The point to 'passing' was to gain a better economic foothold in society, not to reject anyone, but I think a lot of 'rejecting' happened that was very hurtful in the process. Since my mother and grandmother never talked about this to me, I don't know how it worked in my family, but I do know that no one EVER spoke to me of any Whittingham or Carney relatives on my grandfather's side. So it's as if that branch of my family simply disappeared. I've done some research into the Whittinghams in particular, and have found various white Whittinghams who trace back to Great Britain, but nothing in their lines checks out with mine. A woman on rootsweb wrote, tantalizingly, 'well, there are the colored Whittinghams and then there are the caucasian ones,' and most of the Whittinghams in the Philadelphia area are black now, so I'd love to know if we are related, but am not sure how to go about finding out. This lady's email address on rootsweb is out of date now.
I think I mentioned in other posts that we had the coin necklace, the African weapon, the box with the star of Morocco, some old Moroccan wooden cosmetic vessels (and I have found a source in Berkeley to replace them - with new ones, of course, but they are so close to what I remember we had, and which I played with as a child), the Spanish combs, the key and door locket, and a small flag of Morocco in our living room when I was growing up. Also, I have my great grandmother's embroidery and quilt, everything done in geometric, non-representational designs. These and a few other assorted memories are all I have to go on, but I am persisting in my research.
You might ask why. Why isn't it enough for me to know that I was right about an ancestor belonging to a group that may have affected our family's social or economic identity around the turn of the last century and into the twentieth for a few decades? Yes, I think I have discovered that definitively. Well, the reason is that I want to get know these ancestors as well as I can, because both she, my great-grandmother, and her husband seem to have been spiritually present in our home when I was growing up. My mother was very much a product of their upbringing, and I experienced them as a very spiritual and very positive influence in my own early life.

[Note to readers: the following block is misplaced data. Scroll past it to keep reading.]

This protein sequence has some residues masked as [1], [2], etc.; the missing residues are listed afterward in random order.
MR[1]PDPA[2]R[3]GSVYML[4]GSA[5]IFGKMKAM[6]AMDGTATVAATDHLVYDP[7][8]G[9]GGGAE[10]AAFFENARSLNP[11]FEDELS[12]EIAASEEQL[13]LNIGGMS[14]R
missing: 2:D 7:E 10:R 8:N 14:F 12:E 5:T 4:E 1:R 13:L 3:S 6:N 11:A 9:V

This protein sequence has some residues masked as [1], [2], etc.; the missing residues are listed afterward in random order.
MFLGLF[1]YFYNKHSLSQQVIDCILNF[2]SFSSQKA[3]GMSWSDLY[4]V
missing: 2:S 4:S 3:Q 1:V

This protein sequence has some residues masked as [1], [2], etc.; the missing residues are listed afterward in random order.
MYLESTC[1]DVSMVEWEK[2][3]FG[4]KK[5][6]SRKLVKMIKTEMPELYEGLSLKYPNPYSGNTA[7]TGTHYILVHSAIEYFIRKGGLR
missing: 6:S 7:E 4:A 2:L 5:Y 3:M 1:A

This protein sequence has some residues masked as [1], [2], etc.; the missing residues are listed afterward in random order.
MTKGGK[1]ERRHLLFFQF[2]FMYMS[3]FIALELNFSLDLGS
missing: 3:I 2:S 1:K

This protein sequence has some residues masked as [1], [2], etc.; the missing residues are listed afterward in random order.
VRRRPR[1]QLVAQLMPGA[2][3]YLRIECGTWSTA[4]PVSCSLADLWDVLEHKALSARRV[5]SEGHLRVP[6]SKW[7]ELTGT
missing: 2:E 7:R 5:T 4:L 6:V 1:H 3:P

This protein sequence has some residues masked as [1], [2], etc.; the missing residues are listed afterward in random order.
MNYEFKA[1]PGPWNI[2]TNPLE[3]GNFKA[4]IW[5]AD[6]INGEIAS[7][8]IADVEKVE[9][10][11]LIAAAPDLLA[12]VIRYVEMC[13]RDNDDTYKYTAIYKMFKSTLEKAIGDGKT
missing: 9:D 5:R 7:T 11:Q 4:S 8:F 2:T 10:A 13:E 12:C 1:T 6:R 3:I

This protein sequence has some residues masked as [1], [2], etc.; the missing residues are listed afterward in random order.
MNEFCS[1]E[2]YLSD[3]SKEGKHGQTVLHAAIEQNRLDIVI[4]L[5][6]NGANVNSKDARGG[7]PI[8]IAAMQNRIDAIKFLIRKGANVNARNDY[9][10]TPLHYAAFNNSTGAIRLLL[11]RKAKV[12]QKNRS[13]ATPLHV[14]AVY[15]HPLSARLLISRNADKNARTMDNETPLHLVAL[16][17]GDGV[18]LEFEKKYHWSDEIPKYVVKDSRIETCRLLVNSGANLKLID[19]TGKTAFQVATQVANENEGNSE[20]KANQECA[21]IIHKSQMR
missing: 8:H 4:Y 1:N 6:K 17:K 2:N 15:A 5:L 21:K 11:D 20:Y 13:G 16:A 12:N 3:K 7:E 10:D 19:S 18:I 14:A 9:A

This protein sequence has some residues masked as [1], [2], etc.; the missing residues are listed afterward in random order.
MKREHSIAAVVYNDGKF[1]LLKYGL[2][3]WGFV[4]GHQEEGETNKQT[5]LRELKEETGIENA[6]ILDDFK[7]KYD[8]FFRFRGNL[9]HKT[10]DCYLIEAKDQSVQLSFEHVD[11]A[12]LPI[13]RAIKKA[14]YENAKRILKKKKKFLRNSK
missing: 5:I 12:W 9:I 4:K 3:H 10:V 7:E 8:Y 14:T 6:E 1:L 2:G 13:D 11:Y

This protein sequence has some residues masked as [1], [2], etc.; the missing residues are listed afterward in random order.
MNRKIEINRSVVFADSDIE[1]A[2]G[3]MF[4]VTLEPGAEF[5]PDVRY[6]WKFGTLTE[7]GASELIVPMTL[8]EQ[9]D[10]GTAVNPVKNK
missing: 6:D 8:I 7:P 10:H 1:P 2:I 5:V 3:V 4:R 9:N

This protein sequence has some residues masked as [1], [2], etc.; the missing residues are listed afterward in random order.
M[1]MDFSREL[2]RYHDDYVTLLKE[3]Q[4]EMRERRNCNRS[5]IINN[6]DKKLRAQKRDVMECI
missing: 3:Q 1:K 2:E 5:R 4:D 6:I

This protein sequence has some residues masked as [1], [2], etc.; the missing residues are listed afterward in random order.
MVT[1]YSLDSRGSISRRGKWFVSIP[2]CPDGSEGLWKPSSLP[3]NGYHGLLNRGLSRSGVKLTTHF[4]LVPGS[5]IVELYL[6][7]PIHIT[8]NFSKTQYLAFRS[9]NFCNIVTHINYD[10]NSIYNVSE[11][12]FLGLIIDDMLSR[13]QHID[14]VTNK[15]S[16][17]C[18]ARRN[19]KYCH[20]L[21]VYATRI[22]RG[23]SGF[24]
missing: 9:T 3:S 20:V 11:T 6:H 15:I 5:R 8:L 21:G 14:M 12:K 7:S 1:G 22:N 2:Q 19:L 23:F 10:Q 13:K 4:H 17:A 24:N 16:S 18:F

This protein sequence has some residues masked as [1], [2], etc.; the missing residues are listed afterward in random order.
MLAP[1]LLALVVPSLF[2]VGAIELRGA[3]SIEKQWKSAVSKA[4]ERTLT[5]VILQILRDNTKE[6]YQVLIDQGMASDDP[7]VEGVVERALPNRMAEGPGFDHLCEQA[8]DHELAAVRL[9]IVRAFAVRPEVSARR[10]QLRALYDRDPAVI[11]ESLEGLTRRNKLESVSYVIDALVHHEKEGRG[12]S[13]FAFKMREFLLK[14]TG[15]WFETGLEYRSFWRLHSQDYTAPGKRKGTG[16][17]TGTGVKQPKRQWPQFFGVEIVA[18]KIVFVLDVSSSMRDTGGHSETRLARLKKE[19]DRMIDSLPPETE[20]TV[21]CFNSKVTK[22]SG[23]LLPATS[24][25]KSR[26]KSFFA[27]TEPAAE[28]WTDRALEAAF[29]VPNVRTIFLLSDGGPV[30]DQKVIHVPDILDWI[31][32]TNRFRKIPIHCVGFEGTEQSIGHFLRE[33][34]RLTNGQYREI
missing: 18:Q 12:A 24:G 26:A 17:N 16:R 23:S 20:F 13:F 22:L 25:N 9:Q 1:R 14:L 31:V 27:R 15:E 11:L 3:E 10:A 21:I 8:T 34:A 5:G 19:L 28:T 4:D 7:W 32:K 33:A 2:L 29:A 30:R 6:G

It's interesting to me that someone, or something perhaps as well, who is so 'gone' could still exert influence into a future where they 'are not.' If they 'continue on' it is in some very subtle form, and perhaps meant only for me personally - because, after all, it's not like these people have been immortalized in an institution, a great work of literature, or an identifiable cultural tradition.
Yet as it turns out I may be wrong in assuming that they were not a part of some cultural movements that are still moving through time. Perhaps they are. Pimienta-Bey's book "Othello's Children in the New World" gives me many indications that, indeed, they may have been. I will write more about the discoveries I am making, courtesy of his book, in my next post.